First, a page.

Yesterday I lunched with three young engineers. Two have master’s degrees and the third is well on his way. Food was ususal Vancouver fare for hungry men: bento box filled with rice, sushi, tempura, and meat in deep, dark sauce.
I questioned them on the next thirty years of mining consulting. For they work with me in a consulting company whose clients are almost all mining companies.
What is the future of mining consulting? What are the specializations that will demand consultants to mines in the next thirty years? A lively debate ensued. And I lectured and harangued them on their opinions and plans.
I did this from a basis of thirty years consulting to mines and deep reflections on how things had change in the past thirty.
We know for certain that we old men of mining consulting will not be here in thirty years. We know these young men, my lunch companions, and others out there like or better than them will control consulting in thirty years. But are they ready, and how do we make them ready, were the questions that coursed through my brain as I harangued them. They fell silent, for the issues had never occurred to them. They are too wrapped up in the present: their girlfriends or lack thereof, the current demands to produce, the expense of property and how they will ever buy a place to live in Vancouver or any other city where there are mining consultants.
My mind fell back on the young woman who was flying back from a distant site. Others have opined that she is the most intelligent of the four and will make the best consultant. But these four need to move forward and I believe they should move forward together. I told them to read each other’s theses, to write papers together, to cogitate on how they could be the partners of a new thirty-years-hence consulting company. For I hate to think that they will become mere employees of another of those big, international consulting companies controlled by Wall Street, share price, and last-quarter returns. That is not life; that is simply existing; that is nine-to-five Dolly Parton disaster; and the extinction of person effort and pride.
Has there been a change of times and of human aspiration, I wondered. Thirty years ago the field was wide open. Houses were but two-times a young engineer’s salary. There were no big, well-organized consulting companies to the mining industry. And we struck out. Many failed; many succeeded; and all of us made an individual life of interest and fulfillment.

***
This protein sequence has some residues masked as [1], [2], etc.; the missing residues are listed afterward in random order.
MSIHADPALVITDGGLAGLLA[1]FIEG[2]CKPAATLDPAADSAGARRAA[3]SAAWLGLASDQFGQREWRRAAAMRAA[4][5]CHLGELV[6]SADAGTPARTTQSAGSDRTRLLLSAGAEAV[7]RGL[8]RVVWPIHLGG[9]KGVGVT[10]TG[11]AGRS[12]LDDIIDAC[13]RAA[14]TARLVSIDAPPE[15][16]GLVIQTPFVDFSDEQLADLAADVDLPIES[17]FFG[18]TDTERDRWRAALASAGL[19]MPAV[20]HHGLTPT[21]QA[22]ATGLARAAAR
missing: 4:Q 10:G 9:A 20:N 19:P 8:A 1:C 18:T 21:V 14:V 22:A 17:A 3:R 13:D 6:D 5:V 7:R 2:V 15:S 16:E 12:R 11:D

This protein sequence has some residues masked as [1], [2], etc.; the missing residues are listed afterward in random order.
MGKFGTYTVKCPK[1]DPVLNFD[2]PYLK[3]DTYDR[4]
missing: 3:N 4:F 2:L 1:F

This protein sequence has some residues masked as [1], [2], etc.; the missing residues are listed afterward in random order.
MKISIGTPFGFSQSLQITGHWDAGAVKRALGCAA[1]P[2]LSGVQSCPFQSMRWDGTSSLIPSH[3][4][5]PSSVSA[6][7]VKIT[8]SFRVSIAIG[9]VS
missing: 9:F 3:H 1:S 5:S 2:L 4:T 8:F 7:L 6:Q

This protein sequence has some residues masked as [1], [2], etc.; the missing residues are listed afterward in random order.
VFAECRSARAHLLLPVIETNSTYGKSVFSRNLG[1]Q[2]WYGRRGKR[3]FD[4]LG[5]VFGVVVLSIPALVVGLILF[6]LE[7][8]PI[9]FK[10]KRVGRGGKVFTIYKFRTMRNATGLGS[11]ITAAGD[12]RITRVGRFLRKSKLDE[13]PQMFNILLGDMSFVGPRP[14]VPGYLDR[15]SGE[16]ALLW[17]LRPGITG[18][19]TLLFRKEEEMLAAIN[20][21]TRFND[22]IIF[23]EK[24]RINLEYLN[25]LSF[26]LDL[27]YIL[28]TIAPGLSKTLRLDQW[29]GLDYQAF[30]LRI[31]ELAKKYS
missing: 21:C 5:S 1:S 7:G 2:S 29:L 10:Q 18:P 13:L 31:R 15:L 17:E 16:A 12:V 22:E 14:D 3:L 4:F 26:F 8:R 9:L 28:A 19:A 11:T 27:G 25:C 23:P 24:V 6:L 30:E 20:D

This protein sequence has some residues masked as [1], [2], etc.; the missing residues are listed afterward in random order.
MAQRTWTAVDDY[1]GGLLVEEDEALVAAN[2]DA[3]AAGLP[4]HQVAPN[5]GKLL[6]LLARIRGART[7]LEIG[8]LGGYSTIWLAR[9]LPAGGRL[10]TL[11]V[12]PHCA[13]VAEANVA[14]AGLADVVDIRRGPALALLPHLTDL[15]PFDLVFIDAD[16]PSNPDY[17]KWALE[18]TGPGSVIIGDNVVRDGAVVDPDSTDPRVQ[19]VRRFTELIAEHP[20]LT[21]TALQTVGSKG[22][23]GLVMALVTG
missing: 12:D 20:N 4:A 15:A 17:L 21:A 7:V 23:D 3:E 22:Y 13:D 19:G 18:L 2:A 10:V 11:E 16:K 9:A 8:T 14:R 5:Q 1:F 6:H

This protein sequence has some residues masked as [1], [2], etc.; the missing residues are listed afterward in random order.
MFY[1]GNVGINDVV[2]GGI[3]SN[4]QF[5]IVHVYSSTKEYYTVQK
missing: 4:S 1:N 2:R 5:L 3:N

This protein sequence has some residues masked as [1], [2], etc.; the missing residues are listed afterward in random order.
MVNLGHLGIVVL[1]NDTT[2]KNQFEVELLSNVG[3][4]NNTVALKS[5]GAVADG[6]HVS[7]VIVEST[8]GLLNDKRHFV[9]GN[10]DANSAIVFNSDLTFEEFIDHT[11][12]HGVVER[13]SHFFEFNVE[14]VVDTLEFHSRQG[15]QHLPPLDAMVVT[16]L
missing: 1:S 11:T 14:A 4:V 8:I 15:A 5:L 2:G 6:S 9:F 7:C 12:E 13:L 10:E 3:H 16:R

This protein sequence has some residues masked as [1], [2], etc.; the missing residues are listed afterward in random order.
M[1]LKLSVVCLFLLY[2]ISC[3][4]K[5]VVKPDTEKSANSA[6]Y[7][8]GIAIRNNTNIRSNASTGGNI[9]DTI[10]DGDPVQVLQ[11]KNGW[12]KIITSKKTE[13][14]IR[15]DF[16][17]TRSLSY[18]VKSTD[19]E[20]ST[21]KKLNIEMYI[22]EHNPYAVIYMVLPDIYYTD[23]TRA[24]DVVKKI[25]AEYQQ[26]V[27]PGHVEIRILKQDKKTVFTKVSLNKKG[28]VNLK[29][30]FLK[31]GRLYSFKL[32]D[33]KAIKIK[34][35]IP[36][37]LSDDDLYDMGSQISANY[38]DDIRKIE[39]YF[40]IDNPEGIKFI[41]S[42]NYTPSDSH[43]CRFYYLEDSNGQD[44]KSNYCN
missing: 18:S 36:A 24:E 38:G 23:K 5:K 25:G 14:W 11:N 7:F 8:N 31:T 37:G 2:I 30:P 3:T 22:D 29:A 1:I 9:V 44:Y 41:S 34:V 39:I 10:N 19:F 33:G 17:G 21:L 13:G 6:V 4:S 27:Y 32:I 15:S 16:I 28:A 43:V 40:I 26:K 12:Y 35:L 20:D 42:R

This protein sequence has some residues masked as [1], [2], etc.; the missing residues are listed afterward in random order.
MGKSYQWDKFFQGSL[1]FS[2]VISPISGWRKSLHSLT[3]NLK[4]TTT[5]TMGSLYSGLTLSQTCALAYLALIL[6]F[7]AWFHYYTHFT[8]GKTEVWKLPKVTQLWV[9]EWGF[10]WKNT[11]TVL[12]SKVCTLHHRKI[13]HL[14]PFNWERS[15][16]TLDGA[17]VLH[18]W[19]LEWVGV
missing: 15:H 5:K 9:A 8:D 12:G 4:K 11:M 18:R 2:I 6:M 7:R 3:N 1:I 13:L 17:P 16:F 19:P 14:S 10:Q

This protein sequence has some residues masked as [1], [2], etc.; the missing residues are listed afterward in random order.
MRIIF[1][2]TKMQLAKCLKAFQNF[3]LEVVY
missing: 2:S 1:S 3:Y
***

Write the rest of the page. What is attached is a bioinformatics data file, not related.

Now houses are ten times a young consulting engineer’s salary. People protest that they will take back Wall Street and will not stop “Until the rich are poor, and the poor are rich.” Utter bullshit if ever I heard bullshit.
Yet there are still young people making new mining companies. Mining Plus is one. Watch them; engage them if you want a new, vigorous, fresh energy at your mine.
It is still the same: new consulting companies to the mining industry can be founded and can succeed. It is still difficult; it still takes times and effort; it is still draining of energy and family life. So it is understandable that some will choose to demonstrate and grouse rather than act and innovate. It has always been easier to follow than to lead, to repeat than to innovate, to dabble in sport than to focus on engineering.
Thus I close this posting with ambiguous emotions. I know my lunch companions can do it. Yet I know they need a rude awakening to take a new path not before travelled. And if they do not do it, I am convinced that as always before in human history when the time has been auspicious, others will take new risks and go where we never dreamt.